Five questions: Detroit Tigersby Brian Borawski
March 25, 2009
In December of 2007, the Tigers made some noise. They pulled off one of the blockbuster trades of the offseason by shipping a package of prospects to the Florida Marlins for former Cy Young contender Dontrelle Willis and slugger Miguel Cabrera. From that point on, the Tigers were mentioned amongst the teams that would compete for a World Series title, and there was speculation that the team could reach the vaunted 1,000 runs scored mark with the stacked lineup.
It didn’t take long for the train to fall off the track. The Tigers dropped their first seven games of the season and fell to as far down as 2-10 in April. They did have a bit of a flurry and after a 19-8 June, the Tigers put themselves back into contention. Unfortunately for Tigers fans, the games following the All-Star break didn’t convince the brass that the Tigers were going to run with the Chicago White Sox and Minnesota Twins, and future Hall of Fame catcher Ivan Rodriguez was dealt to the Yankees. From the time that trade was made, the Tigers went 19-36 the rest of the way and the team proved to be one of the biggest disappointments of the 2008 season.
Which brings us to now. The Detroit area economy is in shambles and the Tigers didn’t make any substantial moves. They are even being picked as low as last place by a lot of “experts.” In that same vein, this is largely the same team that everyone picked to rock the world in 2008. Opening day is less than two weeks away, and here’s what we need to look at as the 2009 season starts up.
1. Can the Tigers' starting rotation bounce back from a disastrous 2008 season?
Sometimes, in the whole prediction game, you wish you would have been wrong. Heading into the 2008 season, the focus was on the weaknesses in the bullpen. I brought up some concerns about the rotation but not even I expected the total collapse that happened last year. By mid-June, both Dontrelle Willis and Jeremy Bonderman were out. Throw in an ineffective season by Justin Verlander and pretty poor seasons by Kenny Rogers and Nate Robertson and the end result was a 5.03 ERA by Tigers starters in 2008.
Heading into 2009, we have most of the usual suspects. Verlander will try to bounce back from the worst season of his short career and Bonderman is trying to come back from his surgery. Verlander’s results have been mixed this spring. While his ERA is a solid 3.10, he’s walked more batters (14) than he’s struck out (11). Last year, his velocity was down so until we see if he’s back in the mid-to-high-90s, it’s hard to tell what we can expect from Verlander. Bonderman is still coming back from his shoulder injury, and he’s pitched a couple of shutout frames since missing the early part of spring training because of soreness in said shoulder.
After that, there are even more question marks. Armando Galarraga was the biggest surprise and the most effective starter last season, but I’ve talked to no one who expects him to repeat. Then again, many people said the same thing about Carlos Guillen when he broke out in 2004. The Tigers also picked up Edwin Jackson in an offseason trade. Once a blue chip prospect, Jackson has never lived up to the hype that was thrown on him, but he finally broke out with a decent season for the Tampa Bay Rays in 2008. Even his 2008 season is a little deceptive because while he had a 14-11 record and a 4.42 ERA, he struck out just 108 batters and walked 77 in 183 1/3 innings. He’s also just one year removed from a 5-15, 5.76 ERA season.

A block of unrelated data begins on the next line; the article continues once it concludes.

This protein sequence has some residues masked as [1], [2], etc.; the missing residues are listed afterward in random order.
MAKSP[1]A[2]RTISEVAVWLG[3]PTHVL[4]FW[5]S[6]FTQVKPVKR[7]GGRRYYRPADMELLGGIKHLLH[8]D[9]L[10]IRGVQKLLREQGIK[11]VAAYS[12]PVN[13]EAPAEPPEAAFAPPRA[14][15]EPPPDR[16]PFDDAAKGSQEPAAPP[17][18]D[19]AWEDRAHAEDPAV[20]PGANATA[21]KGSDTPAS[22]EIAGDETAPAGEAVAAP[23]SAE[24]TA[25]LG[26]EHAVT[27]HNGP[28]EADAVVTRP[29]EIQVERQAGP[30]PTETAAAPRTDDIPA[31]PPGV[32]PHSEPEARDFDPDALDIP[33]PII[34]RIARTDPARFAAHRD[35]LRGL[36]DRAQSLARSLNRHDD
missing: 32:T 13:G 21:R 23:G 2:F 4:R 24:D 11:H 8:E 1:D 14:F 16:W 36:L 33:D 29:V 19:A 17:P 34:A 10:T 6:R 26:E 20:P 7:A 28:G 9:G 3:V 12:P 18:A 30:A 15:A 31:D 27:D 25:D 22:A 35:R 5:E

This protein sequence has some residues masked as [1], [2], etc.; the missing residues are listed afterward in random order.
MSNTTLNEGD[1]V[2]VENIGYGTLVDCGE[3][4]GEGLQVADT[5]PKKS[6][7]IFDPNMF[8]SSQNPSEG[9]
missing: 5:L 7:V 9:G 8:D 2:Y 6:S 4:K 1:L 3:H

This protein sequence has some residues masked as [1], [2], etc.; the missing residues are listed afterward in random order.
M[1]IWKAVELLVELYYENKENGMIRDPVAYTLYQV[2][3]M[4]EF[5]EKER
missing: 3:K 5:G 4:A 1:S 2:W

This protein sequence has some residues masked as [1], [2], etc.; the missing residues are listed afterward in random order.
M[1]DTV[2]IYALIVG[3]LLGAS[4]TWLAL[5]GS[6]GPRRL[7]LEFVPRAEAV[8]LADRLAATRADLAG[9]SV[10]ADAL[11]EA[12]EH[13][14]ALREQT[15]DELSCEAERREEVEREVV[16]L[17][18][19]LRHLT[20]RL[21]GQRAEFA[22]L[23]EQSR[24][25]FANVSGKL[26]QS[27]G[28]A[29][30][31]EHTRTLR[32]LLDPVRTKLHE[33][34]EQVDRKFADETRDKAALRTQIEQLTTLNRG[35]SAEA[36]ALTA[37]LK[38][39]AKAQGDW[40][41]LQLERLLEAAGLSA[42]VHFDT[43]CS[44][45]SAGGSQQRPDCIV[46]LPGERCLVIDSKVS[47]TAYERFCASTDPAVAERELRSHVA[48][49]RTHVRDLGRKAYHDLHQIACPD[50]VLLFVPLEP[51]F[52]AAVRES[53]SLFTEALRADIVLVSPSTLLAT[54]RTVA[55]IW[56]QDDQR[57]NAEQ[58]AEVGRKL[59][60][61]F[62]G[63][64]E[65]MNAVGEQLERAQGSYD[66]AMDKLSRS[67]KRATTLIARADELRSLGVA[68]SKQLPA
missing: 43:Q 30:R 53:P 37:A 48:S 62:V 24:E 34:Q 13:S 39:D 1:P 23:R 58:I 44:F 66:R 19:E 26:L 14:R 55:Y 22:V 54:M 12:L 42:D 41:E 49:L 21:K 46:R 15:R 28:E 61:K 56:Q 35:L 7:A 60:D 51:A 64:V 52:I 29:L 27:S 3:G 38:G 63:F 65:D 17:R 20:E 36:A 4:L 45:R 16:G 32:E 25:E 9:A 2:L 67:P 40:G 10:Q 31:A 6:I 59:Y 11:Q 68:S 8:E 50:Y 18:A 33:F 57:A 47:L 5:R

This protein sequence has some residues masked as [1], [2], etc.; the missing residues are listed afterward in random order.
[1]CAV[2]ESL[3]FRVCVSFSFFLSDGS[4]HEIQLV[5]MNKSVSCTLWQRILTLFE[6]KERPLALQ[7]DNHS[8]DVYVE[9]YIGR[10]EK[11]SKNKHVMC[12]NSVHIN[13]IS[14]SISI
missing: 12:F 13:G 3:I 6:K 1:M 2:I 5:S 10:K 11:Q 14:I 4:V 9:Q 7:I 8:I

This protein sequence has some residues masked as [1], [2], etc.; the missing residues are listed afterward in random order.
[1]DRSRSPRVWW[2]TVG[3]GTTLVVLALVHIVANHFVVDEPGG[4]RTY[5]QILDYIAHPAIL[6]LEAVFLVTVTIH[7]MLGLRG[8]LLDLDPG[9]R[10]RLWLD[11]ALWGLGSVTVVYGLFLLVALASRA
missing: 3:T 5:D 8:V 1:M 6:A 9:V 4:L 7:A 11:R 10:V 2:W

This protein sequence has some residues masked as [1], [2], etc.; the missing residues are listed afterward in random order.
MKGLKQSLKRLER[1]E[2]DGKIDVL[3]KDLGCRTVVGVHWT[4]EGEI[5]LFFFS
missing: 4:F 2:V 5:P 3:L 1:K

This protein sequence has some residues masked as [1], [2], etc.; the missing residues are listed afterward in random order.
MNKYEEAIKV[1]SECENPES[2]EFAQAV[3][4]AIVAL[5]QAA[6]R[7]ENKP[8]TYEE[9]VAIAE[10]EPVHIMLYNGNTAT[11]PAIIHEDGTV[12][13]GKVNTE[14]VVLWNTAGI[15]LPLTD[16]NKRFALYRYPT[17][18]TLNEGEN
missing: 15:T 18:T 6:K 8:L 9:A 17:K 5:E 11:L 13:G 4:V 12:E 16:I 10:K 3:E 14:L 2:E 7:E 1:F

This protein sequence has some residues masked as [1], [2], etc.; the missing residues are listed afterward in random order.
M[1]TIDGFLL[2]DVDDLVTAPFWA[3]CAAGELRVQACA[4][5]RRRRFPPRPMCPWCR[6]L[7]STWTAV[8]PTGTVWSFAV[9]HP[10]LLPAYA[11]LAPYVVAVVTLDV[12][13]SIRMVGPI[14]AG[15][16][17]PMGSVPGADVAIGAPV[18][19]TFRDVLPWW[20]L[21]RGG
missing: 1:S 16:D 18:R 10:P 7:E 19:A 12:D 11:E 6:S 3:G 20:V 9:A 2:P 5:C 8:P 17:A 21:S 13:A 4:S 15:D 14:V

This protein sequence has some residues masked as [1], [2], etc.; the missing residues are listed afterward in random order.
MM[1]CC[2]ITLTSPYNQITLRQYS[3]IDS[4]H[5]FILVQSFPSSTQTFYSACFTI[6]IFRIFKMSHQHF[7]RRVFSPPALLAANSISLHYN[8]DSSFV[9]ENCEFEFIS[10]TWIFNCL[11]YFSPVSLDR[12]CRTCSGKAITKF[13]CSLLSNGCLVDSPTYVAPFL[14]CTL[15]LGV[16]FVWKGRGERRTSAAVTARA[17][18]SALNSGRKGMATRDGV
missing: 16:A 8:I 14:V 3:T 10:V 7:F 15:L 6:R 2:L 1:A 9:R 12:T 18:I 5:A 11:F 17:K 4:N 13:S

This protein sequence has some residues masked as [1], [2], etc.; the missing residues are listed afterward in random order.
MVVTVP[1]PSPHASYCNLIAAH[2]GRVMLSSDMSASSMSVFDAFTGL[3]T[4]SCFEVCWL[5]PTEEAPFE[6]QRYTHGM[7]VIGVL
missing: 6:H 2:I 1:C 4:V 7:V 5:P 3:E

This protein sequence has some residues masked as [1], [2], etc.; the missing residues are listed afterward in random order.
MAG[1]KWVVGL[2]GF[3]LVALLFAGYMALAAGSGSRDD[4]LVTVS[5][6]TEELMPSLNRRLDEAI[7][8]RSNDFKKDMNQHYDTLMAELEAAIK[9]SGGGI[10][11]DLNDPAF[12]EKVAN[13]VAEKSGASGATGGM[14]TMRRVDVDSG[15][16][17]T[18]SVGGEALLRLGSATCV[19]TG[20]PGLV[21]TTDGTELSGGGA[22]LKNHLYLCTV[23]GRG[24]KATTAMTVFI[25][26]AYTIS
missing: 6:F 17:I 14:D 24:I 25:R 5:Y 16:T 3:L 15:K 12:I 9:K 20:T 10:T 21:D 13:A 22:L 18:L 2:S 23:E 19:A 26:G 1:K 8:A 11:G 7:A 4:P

That brings us to the No. 5 starter. Right now, it appears to be a two-horse race with Willis and Robertson vying for the final rotation spot. Swing man Zach Miner was in the mix but it was recently announced that he’ll start the season in the pen. Over the course of the spring, Willis has continued to struggle, and while Robertson was knocked around early, he’s bounced back with two consecutive solid outings so he’s the favorite. Of course there’s still the chance that Bonderman starts the season on the disabled list, opening the door for one more starter.
There’s also another pitcher who’s forced himself into the rotation mix. He shares his own question though.
2. What kind of impact will either of the Tigers' top two prospects make on the 2009 Tigers?
After the big trade that brought Cabrera and Willis to Detroit, the Tigers farm system has thinned out. While there are several intriguing names, there are really only two standouts with a bunch of question marks following them. Rick Porcello and Ryan Perry, the Tigers' top draft picks in 2007 and 2008 respectively, are those two standouts and both have turned some heads this spring. Porcello walked away with the Florida State League player of the year award last year, and after a couple of solid outings, it looked like the Tigers hand might be forced but he’s recently just come back from a cut on his throwing hand. Odds are good that Porcello starts the season in the minors, but there’s a very good chance he’ll be in the rotation by midseason.